Advocacy, Family, Love, Poetry

the old man and the little boy

This seemingly anonymous piece, which I stumbled upon quite by accident, brought me to tears.

It’s a shame how we treat the most vulnerable in our world. On the other hand, each and every one of us can make a difference and create positive change through what we do, how we behave, and what we say.

Speak out. Take action. Create change.

the old man and the little boy


“sometimes i drop my spoon,” the little boy said

“i do that too,” the old man replied.

“i wet my pants,” the little boy whispered.

“so do i,” laughed the old man.

“sometimes i cry,” the little boy said. his voice cracking a bit.

the old man nodded. “me too.”

“worst of all,” the boy said, looking up at the old man, “grown-ups don’t pay attention to me.”

he felt the warmth of a wrinkled old hand on his own.

“i know what you mean,” said the old man.

Note: I tweaked the piece I found with the above result. if you know the name of the author of the original piece, please contact me so I can give them proper credit.

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Image copyright: imtmphoto / 123RF Stock Photo

Family, Life & Living, Love, Poetry, Spirituality

an alzheimer parent’s poem

I always feel sad when other care partners feel bad when their parent or parents who live with dementia don’t recognize them anymore. It’s a double tragedy. The adult child feels a tremendous sense of loss and grief, and those feelings cannot help but be felt by their parent who lives with dementia because the disease, which involves losses of many kinds, also increases emotional sensitivity. That is, when we feel sad, they tend to feel sad. When we feel angry, they tend to feel angry too.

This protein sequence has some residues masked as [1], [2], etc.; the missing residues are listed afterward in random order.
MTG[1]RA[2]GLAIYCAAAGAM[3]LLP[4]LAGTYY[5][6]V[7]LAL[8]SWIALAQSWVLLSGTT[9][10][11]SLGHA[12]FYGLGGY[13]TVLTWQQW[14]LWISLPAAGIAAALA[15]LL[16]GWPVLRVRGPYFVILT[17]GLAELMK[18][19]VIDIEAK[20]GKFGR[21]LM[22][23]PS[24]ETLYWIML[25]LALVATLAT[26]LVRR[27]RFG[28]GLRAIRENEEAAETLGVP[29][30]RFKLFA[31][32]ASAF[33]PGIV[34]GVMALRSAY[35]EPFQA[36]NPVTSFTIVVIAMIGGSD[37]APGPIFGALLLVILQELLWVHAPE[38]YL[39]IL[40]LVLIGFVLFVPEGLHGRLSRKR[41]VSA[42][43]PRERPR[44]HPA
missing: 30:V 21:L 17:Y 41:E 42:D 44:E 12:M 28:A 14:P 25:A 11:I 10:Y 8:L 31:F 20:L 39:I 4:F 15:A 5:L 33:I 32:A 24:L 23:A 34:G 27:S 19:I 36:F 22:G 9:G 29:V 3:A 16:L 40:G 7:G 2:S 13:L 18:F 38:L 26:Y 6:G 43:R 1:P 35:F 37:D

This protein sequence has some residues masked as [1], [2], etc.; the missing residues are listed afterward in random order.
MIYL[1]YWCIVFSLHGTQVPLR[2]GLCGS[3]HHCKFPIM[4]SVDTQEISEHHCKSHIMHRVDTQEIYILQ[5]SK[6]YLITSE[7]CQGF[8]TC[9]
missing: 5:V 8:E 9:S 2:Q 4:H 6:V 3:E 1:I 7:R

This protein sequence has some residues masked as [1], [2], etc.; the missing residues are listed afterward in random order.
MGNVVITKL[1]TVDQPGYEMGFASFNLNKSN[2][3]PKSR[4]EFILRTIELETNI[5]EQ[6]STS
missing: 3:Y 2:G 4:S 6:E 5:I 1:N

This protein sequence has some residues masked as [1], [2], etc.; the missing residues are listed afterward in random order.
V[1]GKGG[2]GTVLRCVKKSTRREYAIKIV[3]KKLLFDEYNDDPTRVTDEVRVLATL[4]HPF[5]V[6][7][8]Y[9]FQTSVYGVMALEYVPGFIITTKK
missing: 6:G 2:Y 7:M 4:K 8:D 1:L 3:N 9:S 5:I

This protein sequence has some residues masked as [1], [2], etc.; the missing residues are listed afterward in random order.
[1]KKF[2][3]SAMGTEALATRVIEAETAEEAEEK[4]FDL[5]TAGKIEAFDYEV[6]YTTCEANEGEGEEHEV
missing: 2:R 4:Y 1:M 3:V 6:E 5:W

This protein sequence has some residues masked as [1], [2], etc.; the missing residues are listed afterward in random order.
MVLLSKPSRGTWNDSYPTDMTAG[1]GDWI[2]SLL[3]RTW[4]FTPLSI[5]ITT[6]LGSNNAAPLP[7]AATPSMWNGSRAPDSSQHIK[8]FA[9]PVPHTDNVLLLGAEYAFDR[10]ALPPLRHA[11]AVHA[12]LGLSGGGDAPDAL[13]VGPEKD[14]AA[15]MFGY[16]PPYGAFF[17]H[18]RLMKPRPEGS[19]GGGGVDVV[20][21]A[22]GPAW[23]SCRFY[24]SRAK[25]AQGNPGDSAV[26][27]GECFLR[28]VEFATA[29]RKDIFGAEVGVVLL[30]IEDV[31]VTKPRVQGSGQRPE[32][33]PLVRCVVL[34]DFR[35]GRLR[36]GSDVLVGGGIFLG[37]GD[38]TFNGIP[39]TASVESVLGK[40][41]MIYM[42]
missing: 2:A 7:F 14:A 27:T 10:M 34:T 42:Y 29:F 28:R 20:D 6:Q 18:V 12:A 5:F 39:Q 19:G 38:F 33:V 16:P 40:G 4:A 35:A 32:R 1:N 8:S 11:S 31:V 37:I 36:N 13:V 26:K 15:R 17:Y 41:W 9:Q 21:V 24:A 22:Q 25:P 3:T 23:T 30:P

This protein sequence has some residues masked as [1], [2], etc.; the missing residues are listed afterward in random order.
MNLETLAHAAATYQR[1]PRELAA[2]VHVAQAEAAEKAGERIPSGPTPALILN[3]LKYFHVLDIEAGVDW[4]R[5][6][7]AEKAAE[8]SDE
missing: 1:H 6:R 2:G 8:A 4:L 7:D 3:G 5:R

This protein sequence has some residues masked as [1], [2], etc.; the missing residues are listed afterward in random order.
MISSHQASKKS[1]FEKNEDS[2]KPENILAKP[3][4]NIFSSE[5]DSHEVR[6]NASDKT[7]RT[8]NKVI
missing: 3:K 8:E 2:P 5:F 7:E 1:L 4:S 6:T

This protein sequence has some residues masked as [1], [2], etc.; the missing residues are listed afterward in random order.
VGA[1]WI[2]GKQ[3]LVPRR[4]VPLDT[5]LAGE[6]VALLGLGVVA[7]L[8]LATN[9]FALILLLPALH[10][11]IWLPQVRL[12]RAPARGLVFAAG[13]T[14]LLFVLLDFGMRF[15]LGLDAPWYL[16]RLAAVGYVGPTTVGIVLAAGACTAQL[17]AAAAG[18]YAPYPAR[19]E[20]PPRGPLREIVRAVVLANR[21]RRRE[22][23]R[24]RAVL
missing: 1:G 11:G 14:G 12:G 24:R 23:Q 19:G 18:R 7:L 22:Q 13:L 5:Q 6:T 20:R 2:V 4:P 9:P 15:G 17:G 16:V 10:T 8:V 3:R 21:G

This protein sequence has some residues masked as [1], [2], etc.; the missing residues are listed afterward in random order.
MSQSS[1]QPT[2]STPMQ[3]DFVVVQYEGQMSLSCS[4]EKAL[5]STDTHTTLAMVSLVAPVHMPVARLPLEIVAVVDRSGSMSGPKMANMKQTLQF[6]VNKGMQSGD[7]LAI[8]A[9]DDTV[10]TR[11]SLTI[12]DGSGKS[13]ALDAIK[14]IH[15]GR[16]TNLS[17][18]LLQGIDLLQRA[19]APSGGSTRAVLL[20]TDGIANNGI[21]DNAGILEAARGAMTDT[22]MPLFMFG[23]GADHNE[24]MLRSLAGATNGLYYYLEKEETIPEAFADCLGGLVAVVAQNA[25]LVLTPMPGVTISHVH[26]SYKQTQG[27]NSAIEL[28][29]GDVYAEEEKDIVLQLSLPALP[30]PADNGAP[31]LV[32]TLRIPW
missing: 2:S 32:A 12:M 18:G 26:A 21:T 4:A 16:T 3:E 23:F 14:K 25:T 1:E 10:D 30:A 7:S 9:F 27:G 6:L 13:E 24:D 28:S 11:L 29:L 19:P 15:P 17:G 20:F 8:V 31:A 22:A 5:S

I believe the ones we love and who love us always recognize us, if not on the surface, then surely at the core. This poem is about that.  I hope it may bring comfort, solace and a change of heart to those who feel despair in these kinds of situations. These 20 questions may also help.

an alzheimer parent’s poem

Dedicated to the hundreds of thousands of children who feel loss and despair when a parent who lives with dementia doesn’t recognize them.

Listen here (read below):

an alzheimer parent’s poem

©2017 punkie

i may not know your name my child
but I love you just the same
disease can make my brain misfire
my mind play silly games

sure that has no effect my child
on the fact that you are mine
you have been for a long long while
you will be for all time

i feel our kinship at my core
you are my flesh and blood
our hearts are one forevermore
come sun, or rain, or flood

i will never let you go
you are safe, don’t flee
no past, no future though
are in this place with me

your name may be forgotten
the one that i bestowed
still your eternal flame begotten
burns brightly in my soul

despair is not your destiny
our beings are intertwined
look beyond the things you see
my love there you will find

©2017 Susan Macaulay. I invite you to share my poetry widely, but please do not reblog or copy and paste my poems into other social media without my permission. Thank you.

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Challenges & Solutions, Family, Life & Living, Tips, tools & skills

what to say to family members who ‘can’t bear to see mom or dad this way’

family 4 people

The comment wasn’t a comment, it was a plea:

“Please help me with the ‘right’ words to say to my sister,” Nancy wrote. “She won’t visit our dad or help in his care because she says she just can’t bear to see him this way and she wants to remember him how he was.”